Speaker 6:

Uh, yeah, that brings me back to the fire, but I

Speaker 5:

got to stay away from them. So there are, there are reasons to slow it down and knock. You're saying, oh my God, we're in a panic. Get rid of all regulation. Which is bill, Bill, Bill now. What about. Yeah, to get communal finance. How about housing land trusts? That worked fabulously for open space. Why don't we try it for housing and some people are. That would be a wonderful way to channel rich people's money into buying land that then we'll be out of the market and it's really important to either slow the market down or take things out of the market and we do that all the time. We have plenty of parts of our lives that are outside the market. We don't raise our kids by wagon. Maybe we do we hire a babysitter? No, but essentially we don't raise our kids. I putting them out to the highest bidder where he raised them ourselves to non market place. There are some things like healthcare for example. A lot of the best of it is done at home and it's outside the market and so on and so. So if we can get land trust and that's what the environmental is proved you could do, if you think you're going to think of generation, hey, you get that land out of the market and then you look around at the end of the day and go, Oh wow, this is really pretty area. You know, people come to bear and they look at the golden gate and it's wow. That's so beautiful. Yeah. What have been covered with houses if it hadn't been for the conservation? Oh one. You make each wonderful wine. Well, Napa Valley would be paid for Dorothy ers. The conservation is so um, you gotta put your, you got to put a monkey wrench in the machinery or at least a little sand under the wheels. Alright. I guess what got more questions? I got one year and one guy, last question you're going to be the last bookstore is coming down on that.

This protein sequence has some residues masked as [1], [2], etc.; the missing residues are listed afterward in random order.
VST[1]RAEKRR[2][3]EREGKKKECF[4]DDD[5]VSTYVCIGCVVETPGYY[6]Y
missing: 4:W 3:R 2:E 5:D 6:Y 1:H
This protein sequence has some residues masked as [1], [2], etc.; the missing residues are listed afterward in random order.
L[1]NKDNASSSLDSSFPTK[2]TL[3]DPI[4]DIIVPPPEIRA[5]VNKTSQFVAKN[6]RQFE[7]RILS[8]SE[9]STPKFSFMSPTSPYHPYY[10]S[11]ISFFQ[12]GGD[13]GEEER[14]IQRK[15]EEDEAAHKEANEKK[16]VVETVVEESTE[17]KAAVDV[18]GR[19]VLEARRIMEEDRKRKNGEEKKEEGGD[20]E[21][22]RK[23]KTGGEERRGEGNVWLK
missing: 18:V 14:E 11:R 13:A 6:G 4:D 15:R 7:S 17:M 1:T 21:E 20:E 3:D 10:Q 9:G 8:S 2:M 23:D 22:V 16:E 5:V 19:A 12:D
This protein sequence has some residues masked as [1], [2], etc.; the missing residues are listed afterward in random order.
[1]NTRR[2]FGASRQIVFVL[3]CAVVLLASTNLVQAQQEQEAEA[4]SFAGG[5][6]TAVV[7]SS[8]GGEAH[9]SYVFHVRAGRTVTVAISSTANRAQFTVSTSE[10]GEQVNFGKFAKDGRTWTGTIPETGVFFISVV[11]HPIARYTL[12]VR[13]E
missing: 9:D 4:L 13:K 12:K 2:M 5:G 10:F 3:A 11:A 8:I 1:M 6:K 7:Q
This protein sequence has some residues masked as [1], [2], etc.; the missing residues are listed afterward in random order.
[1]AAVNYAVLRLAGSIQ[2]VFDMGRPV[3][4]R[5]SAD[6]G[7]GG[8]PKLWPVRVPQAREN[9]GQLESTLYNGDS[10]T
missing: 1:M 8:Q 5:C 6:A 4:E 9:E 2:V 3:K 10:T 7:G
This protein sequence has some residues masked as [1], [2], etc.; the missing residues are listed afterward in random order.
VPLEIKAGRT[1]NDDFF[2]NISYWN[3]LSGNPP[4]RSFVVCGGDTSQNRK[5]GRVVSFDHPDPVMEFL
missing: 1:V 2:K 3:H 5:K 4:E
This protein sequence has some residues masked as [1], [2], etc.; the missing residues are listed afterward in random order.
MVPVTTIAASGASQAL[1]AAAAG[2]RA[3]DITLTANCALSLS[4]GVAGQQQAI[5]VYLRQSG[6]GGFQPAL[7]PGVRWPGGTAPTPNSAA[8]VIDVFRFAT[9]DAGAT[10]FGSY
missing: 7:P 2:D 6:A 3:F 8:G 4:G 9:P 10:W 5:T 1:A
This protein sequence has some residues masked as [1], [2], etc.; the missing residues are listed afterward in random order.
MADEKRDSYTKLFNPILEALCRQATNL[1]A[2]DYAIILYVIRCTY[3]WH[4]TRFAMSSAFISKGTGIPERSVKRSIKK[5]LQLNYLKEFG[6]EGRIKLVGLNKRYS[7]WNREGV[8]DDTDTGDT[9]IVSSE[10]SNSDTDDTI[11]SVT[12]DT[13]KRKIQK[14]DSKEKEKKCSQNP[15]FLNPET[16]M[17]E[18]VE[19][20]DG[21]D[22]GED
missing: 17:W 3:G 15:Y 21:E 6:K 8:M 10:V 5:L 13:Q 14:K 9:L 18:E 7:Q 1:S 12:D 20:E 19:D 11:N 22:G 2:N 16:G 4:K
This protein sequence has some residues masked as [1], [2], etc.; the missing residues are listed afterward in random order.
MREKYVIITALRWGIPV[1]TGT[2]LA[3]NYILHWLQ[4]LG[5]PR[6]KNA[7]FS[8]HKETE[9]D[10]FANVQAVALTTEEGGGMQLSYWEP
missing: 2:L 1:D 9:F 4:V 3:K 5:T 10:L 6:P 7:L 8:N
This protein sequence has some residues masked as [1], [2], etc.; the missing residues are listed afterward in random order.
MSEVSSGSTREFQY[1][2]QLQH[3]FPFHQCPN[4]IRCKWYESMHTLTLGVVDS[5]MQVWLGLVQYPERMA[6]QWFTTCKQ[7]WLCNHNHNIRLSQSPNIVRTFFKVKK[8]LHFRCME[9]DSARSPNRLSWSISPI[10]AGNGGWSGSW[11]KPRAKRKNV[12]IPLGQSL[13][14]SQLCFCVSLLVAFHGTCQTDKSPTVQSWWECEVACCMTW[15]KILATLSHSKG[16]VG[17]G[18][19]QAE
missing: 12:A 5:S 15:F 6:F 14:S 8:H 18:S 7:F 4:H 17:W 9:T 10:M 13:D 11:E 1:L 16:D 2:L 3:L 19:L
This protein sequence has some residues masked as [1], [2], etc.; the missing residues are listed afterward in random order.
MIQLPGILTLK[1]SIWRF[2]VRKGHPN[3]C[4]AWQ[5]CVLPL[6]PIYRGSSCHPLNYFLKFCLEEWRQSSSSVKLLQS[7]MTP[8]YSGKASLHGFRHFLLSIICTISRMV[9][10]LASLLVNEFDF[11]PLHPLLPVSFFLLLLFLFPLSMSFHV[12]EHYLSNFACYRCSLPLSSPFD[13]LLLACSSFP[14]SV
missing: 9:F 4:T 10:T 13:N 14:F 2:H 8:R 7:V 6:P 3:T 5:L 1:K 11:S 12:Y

Speaker 6:

One of the problems that we've had with restricting supply that it's been across the board, restricting single family homes and the things that shouldn't be coming along with it as restricting high density developments that are seen as growth and seen as promoting more traffic and and obviously the typical nimby a response to low income housing and affordable housing, but the problem that we've seen is then the mega computers that you mentioned, actually the same guy from Barry counseling gave a better presentation last week to still state of the Latino community, but how the majority of mega computers are low wage Latino work, which also disperses their ability to organize and Cheryl here because they don't work. You're getting more than two hours. So what ends up happening is if we don't accept that, we need to increase the supply to even how the people who are already here, the topology, the diversity of the housing we need to. News is what's lacking. Not necessarily the.

Speaker 5: